5. Some colors can be also be used as a tool, especially prior to relocation. For example, dark blue is often shown to decrease appetite in individuals with dementia. For individuals with fronto temporal dementia, who often sugar and carb crave and at times over eat, having a dark blue plate can be used as a tool to decrease appetite. Black is often viewed as a void to those with dementia. So, having a black doormat can help to deter individuals from crossing and entering into unsafe spaces. Black can also present in a scary way to individuals with dementia so this color should be avoided when decorating. Light shades and using contrast can be also very effective tools to help individuals with dementia visualize hand rails, corners of furniture when having spatial relations challenges, and in general furnishings.

  6. Have a detailed transition plan and timeline in place especially for relocation day drawing on positive preserved emotions, memories and preferences for dining and activities critical as all of this will minimize anxiety, stress and support timely adjustment. Planning is key! More is more in this regard!

  7. Pick a time of the day that is best for your loved one for the relocation to take place. Generally, it is advised to avoid relocation in the early morning or late afternoon as these are usually not the best times for individuals with cognitive impairment. If a care community will not work with you on this then consider this to be a red flag for moving forward. Reevaluate the relocation and staff experience level.

  8. Tap into their senses based on preferences by having music , television and even favorite scents and foods in their new space as ways to calm, connect, and cue. Add key components to the relocation plan!

  9. Try to ensure that the Care community has plenty of information so that they can support as close to the same schedule and routine for your family member as possible. It is also important for the community to take a trauma informed care approach as they need to understand where your loved one has been and what they have experienced in order to understand where they are today and where they will be in the future. This is critical for tapping into preserved memories and effectively using therapeutic redirection and dementia communication.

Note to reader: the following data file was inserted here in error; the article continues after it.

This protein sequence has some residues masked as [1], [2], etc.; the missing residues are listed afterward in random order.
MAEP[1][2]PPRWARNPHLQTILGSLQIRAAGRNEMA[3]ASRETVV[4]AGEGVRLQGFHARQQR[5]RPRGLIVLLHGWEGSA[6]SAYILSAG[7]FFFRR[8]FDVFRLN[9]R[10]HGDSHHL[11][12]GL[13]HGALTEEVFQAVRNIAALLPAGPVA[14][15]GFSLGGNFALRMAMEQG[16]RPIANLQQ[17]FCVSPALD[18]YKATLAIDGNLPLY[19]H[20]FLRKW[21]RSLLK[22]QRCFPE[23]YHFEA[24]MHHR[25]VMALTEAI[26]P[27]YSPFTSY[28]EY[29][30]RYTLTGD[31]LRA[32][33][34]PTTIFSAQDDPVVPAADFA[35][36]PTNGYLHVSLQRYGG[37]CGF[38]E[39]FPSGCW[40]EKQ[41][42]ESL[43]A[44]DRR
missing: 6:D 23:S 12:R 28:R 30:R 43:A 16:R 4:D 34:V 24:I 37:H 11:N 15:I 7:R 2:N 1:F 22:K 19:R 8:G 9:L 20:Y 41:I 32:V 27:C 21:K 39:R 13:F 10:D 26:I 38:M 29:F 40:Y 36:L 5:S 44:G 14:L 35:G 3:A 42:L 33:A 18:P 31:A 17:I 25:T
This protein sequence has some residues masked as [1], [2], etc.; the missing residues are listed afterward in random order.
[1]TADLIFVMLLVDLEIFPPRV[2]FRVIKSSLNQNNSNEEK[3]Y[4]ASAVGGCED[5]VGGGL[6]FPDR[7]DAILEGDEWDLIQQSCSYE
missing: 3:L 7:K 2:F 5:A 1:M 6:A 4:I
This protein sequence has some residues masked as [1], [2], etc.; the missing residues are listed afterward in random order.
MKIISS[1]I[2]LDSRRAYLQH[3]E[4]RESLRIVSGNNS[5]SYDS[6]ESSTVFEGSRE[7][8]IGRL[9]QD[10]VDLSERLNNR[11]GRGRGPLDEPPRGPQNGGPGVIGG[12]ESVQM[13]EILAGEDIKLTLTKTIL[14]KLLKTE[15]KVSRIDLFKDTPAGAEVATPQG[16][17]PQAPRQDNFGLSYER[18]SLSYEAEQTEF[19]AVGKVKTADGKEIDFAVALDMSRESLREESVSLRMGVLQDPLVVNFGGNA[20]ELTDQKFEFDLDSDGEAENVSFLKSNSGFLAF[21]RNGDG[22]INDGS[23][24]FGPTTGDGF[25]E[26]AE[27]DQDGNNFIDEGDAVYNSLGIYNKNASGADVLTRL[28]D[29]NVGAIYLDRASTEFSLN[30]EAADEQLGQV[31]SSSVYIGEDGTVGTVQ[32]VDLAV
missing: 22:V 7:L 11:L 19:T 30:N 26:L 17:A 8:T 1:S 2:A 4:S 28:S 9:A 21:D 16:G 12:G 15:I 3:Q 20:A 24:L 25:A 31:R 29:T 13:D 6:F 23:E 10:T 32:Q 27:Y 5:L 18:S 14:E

10. Try to shelter your loved one from the packing and actual moving aspects as much as possible as some of this and leaving their home can be stressful and lead to anxiety. For those with significant short term memory impairment reminding about the move and talking about it often can be stressful. Talk with a care management expert to understand more about best approaches and preparation.

  11. Because relocation is a stressor for an individual with dementia be sure about the care community when relocating and again plan for this to be their only move if possible. it is not a good idea to relocate an individual multiple times as it can have negative cognitive and health consequences.

  12. Doing advanced care planing with a care manager is important to find the best long term fit based on current and future care needs, expressed wishes, preferences for care, cultural components, and affordability.

  13. Finally, no matter how hard you plan be prepared for some complaints and some adjustment on the part of your loved one. Give this time and realize that you’ve made the best choices possible for them and they will in fact adjust. Care managers can often help in limiting transition trauma through proactive planning and detailed transition timelines. Reach out if you need assistance. The rode is best travelled with others!

bottom of page